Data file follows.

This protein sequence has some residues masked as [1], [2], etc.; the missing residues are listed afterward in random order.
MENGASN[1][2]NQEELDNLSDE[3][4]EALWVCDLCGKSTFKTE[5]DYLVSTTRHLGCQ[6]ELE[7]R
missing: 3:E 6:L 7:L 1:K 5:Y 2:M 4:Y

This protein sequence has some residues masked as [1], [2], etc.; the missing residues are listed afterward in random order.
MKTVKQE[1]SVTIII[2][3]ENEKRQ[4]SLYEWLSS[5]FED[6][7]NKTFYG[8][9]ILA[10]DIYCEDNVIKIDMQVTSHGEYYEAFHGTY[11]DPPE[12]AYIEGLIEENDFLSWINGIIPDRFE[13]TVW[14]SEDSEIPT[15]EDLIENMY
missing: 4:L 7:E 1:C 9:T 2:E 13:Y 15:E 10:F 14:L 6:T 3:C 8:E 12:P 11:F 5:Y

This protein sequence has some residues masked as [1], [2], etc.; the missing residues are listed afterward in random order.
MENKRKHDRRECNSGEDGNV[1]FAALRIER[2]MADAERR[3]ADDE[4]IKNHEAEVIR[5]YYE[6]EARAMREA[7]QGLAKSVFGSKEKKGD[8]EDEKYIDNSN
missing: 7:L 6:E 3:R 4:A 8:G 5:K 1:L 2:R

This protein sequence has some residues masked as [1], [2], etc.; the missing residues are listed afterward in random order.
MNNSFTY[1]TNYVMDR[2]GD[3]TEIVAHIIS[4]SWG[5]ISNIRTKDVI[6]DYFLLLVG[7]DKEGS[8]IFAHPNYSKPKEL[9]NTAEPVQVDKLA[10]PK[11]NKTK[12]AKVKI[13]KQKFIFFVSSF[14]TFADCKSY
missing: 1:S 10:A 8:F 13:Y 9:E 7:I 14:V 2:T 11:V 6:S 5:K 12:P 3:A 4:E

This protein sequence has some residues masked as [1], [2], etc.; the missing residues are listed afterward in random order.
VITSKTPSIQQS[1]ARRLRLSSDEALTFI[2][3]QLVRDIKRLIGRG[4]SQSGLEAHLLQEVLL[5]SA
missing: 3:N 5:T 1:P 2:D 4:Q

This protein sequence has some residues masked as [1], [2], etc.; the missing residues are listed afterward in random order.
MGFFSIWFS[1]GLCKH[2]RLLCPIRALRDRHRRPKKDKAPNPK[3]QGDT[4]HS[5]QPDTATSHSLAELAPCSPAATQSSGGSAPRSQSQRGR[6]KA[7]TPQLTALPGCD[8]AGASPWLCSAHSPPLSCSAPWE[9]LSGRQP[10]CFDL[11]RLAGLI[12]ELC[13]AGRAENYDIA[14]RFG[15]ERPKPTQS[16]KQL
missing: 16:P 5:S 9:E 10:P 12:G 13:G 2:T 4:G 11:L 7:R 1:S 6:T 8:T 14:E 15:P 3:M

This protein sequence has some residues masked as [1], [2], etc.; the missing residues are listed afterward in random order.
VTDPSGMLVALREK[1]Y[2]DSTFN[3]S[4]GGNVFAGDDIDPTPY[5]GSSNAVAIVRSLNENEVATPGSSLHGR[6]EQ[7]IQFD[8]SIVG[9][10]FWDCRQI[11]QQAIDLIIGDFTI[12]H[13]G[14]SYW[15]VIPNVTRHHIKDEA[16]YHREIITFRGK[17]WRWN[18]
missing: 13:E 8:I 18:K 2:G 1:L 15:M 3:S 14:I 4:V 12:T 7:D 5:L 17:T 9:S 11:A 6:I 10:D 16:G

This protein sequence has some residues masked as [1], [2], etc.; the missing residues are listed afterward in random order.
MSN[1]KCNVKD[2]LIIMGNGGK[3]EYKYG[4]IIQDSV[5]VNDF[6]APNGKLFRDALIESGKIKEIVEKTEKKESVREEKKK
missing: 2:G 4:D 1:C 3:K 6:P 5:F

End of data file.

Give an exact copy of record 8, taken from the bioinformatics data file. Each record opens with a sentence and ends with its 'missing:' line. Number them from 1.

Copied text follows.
This protein sequence has some residues masked as [1], [2], etc.; the missing residues are listed afterward in random order.
MSN[1]KCNVKD[2]LIIMGNGGK[3]EYKYG[4]IIQDSV[5]VNDF[6]APNGKLFRDALIESGKIKEIVEKTEKKESVREEKKK
missing: 2:G 4:D 1:C 3:K 6:P 5:F